Waking up with the Kings: May 17
If Vizzini was alive and not, well, a deceased fictional character, he would’ve clearly been aware that the Anaheim Ducks fell victim to one of the classic blunders. Never get involved in a land war in Asia, never go in against a Sicilian when death is on the line, and never go to Game 7 against Justin Williams, Mike Richards, Marian Gaborik and these Los Angeles Kings.
Williams calls it the “inner arrogance and quiet confidence,” and I couldn’t think of a more accurate way to describe it. There is a seething, bubbling resolve that simmers to the surface frequently enough in the fall and winter months to produce a 100-point caliber season, give or take, but comes with a volatility easily provoked and with a much higher ceiling during elimination games. Six times this postseason the Kings’ season would have ended with a loss. They are 6-0 in those games.
One of the most frustrating hockey terms is “bear down,” as in, “we have to score when presented the opportunity.” We have to “bear down.” It is a rallying cry of teams that are struggling to find consistency in their offense, and it crept into the team’s vernacular at times this season. On Friday night, the Kings Bore Down and scored six goals on 30 shots. Williams capitalized on the team’s first power play. Jeff Carter capitalized on a breakaway when presented an opportunity to double the first period lead. After Jonathan Quick’s deft poke check on Corey Perry’s penalty shot attempt, Mike Richards capitalized by chipping a Dwight King rebound past John Gibson. Two minutes into the second period, Anze Kopitar provided a debilitating dagger that sent the game spiraling towards a rout. Even as Anaheim developed some semblance of life and generated some consistent third period jump while trying to narrow the three-goal gap, there was Tanner Pearson crashing the net to convert a Jeff Carter feed in shutting the door on the second round series. The Kings generated quality scoring opportunities and cashed in on them.
Several abbreviated notes:
-Marian Gaborik leads the NHL with nine goals, and the Kings lead the NHL with an average of 3.21 goals per game this postseason. There’s an obvious correlation there. There is a different type of offensive balance as there was two years ago when the acquisition of Jeff Carter slotted many forwards into comfortable spots – there have been more adjustments and line tinkering to continue to spur the offense – but at this point it is being proven that Gaborik provided the greatest impact out of any players acquired at the trading deadline.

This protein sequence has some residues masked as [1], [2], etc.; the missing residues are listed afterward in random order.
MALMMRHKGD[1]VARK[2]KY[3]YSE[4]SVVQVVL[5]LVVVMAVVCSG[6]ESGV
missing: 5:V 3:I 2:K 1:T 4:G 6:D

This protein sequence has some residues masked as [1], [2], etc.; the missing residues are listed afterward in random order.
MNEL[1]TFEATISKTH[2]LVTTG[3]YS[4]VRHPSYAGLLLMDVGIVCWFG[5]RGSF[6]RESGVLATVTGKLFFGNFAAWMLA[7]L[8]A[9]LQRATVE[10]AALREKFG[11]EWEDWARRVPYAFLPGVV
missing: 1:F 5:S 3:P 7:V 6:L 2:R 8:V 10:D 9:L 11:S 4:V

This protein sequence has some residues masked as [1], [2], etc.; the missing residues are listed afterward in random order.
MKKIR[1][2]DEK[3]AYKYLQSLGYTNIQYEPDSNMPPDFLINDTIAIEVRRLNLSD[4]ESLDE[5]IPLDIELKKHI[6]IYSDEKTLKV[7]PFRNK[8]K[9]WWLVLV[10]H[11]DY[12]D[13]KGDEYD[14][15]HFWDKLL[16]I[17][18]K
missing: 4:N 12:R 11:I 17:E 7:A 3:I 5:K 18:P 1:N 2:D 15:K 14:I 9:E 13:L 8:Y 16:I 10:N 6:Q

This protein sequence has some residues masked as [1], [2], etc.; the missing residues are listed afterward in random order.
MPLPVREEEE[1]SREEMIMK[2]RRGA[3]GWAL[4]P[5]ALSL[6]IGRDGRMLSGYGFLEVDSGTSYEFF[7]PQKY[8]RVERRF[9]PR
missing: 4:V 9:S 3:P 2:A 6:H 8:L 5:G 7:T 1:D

-The Kings won a playoff series in which Matt Greene, who played only eight post-Olympic and playoff games prior to the second round, made sturdy contributions in somewhat limited defensive minutes and Jeff Schultz, who had his contract bought out by the Washington Capitals last off-season and spent the entire season in the AHL (minus some mid-season call-ups that did not result in NHL playing time), averaged over 19 minutes per game. Schultz’s average time on ice in a limited sample size is higher than that of Robyn Regehr’s regular season and postseason usage.
-Mike Richards has been fantastic in both Game 7s. In cold hard point production, one can only imagine how difficult this season has been at times for the ultra-competitive former captain. But his on-ice nature – do you remember Dustin Penner’s comment that “he arrives at every part of the ice in ill humor”? – has been evident in the playoffs, and in the ultimate game of a playoff series he has shown off-the-charts, difficult to measure intangible value. He was Friday night’s first star and took a team-high eight shots on goal against San Jose on April 30.
-I was in sixth grade when Teemu Selanne scored 76 goals as a rookie. It was the same year the Kings advanced to play the Canadiens in the Stanley Cup Final, and a friend and I would occasionally interrupt class with high-pitched, cartoonish “Tee-mu!” calls for a short period until we moved on to other ways to distract our peers. For those of my generation, there always seems to be a nostalgia and longing to the early-to-mid 1990’s, and those who recalled witnessing the joy, personality and skill embedded in Selanne’s play were probably taken back to those halcyon days while watching him absorb a hearty salute as he took a lap for the final time as a player on an NHL ice surface. Thank you, Teemu. #TeemuForever